It was mentioned that not everyone who reads my blog understands all the issues surrounding the different types of publication that are available now, such as those I referred to on my post about my career path and goals. There has also been a lot of hot debate about whether or not a writer who is in charge of their own book publication should be allowed to call his or herself “indie” (short for “independent”). I thought I’d tackle both subjects here briefly.
Up until 2009 when e-books started becoming a viable reading option, there was a dichotomy in publishing known as “publishing” and “self-publishing”. In those prior days, nearly everyone was published through a regular book publisher in NY. In order to be published, you first found an agent to represent you and work out a suitable contract with an editor at one of the publishing houses. The actual publishing process with one of these publishers even now takes years. First your book is accepted, then you go through a series of revisions, line-edits, copy-edits, proofs, and so on. Often you don’t get to choose your cover artist or cover art.
Self-publishing under this system was frowned upon, mostly because self-published books were rarely professionally edited and therefore were poor in quality. Self-publishers wrote a book and published it themselves through a vanity press, so-called because vanity presses publish whatever you give them if you pay them a lot of money upfront. In those days, self-publishers basically had to hand-sell each of their books. Hardly any self-publishers made anything resembling a profit and few managed to sell to anyone but family and friends.
“Indie publishing” as a term actually meant publishing with a small press. There wasn’t much difference between indie publishing and regular publishing except the choice of who was doing the publishing process for you, where they were located, how many titles per year they published, and how large their staff was.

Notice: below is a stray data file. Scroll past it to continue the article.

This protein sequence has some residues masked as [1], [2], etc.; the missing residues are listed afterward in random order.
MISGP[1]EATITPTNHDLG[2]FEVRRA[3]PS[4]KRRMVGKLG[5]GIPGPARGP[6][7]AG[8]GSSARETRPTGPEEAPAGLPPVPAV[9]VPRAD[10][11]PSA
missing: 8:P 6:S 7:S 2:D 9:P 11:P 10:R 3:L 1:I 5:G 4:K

Now, however, the world has changed.
To differentiate between publishing paths, a new term was coined for the path that everyone took for granted – “traditional publishing”. At first, this term was met with hostility by the newly-called traditional publishers, but now most seem resigned to it.
The remaining two terms “indie publishing” and “self-publishing” have undergone a revolution as well. Now small presses, the old “indie publishers”, are feeling resentful that the old “self-publishers” are stealing their title.
Here’s a suggestion on how to differentiate nowadays.
Traditional publishing: Large and small presses that do all behind-the-scenes work in publication except the actual writing.
Indie publishing: Do-it-yourself, entrepreneurial writers who hire seasoned professionals to help them edit, copy-edit, obtain cover art, and so on for their books. Anyone who does their homework, obtains professional support, but strikes out on an alternative path to the traditional.
Self-publishing: Doing all or most tasks entirely yourself.
I should note that “indie publishing” and “self-publishing” are often used interchangeably, which might be part of the remaining stigma and problem.
Now that I’ve given you a bit of background, hop on over to Kris Rusch’s business post comparing and contrasting traditional and indie publishing. She also explains why proponents of the two have a hard time understanding each other and getting along.
ETA: I started laughing to myself when I saw her business post this week. (I’d written and queued this post immediately after the tweet that started it all.) She’s responding to the exact same tweet and blogpost debate as I am, draws many of the same conclusions, but has a lot more experience under her belt. Cue me amused.